Bellway Homes handed record fine for destroying bat roost



Bellway Homes has received the biggest-ever fine for a wildlife crime, for destroying a soprano pipistrelle roost at a construction site in 2017.

The housebuilder admitted damaging or destroying a breeding site or resting place for bats at a construction site in Greenwich, following an investigation by the Metropolitan Police.

The company has been ordered to pay a fine of £600,000 by Woolwich Crown Court with further costs on top.

The Bat Conservation Trust (BCT) said it understands that the company intends to make a voluntary £20,000 donation to the charity, which will be ring-fenced to continue fighting wildlife crime.

A spokesman from the BCT said: “This is possibly the biggest fine ever for a wildlife crime which sends a clear message that wildlife crime does not pay, that conservation must be taken seriously and that laws and planning policies matter and must be respected, not be ignored.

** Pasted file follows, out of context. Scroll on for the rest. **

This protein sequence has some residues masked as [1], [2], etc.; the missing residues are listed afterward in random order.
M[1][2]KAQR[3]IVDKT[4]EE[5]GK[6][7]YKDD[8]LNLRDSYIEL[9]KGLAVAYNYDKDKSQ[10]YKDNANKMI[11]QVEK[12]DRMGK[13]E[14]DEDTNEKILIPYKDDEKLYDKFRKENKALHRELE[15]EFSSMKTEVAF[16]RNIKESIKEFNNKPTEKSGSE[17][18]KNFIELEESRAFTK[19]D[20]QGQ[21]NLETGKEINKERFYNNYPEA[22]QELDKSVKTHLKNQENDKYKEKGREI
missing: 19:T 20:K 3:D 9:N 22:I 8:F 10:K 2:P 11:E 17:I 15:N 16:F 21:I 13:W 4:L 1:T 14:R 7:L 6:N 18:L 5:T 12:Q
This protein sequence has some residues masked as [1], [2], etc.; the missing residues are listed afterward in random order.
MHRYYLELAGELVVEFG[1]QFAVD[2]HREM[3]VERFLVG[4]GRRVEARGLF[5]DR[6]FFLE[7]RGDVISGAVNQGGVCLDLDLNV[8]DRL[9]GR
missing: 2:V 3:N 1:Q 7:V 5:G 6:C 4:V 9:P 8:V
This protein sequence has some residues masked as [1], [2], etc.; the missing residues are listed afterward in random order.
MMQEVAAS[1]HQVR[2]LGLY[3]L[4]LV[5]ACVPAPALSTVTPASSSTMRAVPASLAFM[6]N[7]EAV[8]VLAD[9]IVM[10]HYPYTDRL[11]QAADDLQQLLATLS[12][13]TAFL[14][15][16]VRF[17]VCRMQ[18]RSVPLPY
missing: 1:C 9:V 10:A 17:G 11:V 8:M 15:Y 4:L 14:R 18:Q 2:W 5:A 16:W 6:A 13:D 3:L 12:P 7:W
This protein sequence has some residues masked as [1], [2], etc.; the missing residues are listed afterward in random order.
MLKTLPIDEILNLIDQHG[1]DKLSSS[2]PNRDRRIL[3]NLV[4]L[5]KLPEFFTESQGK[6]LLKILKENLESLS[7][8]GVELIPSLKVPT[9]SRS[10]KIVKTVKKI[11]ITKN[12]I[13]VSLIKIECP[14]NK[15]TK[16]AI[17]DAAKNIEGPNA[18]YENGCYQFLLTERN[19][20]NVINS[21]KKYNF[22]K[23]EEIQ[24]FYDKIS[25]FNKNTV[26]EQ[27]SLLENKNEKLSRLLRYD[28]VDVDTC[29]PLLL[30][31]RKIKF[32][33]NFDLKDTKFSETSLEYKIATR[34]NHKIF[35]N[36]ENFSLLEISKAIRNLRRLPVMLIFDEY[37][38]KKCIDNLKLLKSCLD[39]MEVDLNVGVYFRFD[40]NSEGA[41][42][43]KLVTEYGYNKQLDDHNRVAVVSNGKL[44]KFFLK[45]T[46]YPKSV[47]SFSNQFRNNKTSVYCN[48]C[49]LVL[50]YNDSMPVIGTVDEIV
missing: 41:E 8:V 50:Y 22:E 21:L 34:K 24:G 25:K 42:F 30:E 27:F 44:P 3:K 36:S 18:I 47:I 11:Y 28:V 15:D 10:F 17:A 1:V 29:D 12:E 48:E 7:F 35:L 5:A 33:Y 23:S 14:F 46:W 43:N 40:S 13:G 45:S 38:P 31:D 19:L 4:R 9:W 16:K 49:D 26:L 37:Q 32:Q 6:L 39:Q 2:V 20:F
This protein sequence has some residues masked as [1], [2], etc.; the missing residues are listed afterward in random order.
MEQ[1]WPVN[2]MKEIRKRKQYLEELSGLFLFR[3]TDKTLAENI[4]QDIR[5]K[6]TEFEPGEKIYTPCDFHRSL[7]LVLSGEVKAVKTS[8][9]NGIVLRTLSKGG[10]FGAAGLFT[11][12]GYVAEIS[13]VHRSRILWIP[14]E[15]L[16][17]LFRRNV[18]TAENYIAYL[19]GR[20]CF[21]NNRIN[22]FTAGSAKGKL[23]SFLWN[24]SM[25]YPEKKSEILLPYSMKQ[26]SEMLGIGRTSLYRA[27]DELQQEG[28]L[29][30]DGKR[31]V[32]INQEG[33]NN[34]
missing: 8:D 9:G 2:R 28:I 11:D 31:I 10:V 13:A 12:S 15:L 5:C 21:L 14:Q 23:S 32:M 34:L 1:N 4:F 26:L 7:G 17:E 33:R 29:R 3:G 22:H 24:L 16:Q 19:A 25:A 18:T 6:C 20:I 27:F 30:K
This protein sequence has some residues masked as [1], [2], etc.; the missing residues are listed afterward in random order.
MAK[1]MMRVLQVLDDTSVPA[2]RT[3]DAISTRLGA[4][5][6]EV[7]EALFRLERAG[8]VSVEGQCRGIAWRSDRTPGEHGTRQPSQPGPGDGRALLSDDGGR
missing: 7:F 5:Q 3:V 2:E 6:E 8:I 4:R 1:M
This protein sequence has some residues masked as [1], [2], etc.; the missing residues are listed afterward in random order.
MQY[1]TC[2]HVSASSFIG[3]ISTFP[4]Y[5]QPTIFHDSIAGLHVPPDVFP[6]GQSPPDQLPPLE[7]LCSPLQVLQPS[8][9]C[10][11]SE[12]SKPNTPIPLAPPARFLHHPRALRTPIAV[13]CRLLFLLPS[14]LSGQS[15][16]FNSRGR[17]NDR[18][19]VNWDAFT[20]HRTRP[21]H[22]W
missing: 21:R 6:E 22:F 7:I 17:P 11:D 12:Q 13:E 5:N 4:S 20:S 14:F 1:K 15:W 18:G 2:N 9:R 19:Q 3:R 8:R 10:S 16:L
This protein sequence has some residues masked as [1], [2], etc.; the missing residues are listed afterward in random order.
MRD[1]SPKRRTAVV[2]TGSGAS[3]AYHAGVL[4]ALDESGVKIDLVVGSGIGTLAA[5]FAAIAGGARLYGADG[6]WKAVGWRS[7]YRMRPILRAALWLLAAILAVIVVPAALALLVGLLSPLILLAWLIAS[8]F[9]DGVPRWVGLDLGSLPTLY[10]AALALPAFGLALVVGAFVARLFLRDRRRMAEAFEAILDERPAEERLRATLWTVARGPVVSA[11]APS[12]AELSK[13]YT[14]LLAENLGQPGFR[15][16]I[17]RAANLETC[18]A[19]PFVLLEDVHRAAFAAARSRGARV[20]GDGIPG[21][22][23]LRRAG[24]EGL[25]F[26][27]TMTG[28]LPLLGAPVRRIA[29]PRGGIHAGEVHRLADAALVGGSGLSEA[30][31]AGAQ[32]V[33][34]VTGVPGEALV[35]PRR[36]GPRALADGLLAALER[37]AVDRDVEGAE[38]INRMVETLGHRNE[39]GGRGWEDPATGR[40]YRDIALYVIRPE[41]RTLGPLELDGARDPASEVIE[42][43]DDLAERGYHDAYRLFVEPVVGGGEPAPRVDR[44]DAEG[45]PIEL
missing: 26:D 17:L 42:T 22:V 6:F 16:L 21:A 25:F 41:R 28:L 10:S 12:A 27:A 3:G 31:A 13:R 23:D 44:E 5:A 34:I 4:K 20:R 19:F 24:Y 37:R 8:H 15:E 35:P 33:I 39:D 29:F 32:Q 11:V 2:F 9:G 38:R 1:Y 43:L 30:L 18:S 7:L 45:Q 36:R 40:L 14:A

“Such laws are not simply red tape, they exist to protect our vulnerable wildlife. Taking bats and other wildlife into account as early as possible during the planning of a development will minimise the risk of additional costs, unnecessary delays and avoid prosecutions.”

The BCT said that roost destructions can severely impact on bat populations because bats are long lived and slow-breeding mammals and take a long time to recover from persecution and population declines.

“Bats are indicators of a healthy environment as well as being nocturnal predators of insects including some that impact on agricultural crops,” the BCT said.

“Bats also help gardeners by controlling insect populations. They account for more than a quarter of mammal species in the UK. Several species have recently been listed at risk of extinction which highlights why their protection, both through the law and the courts remains vital.”

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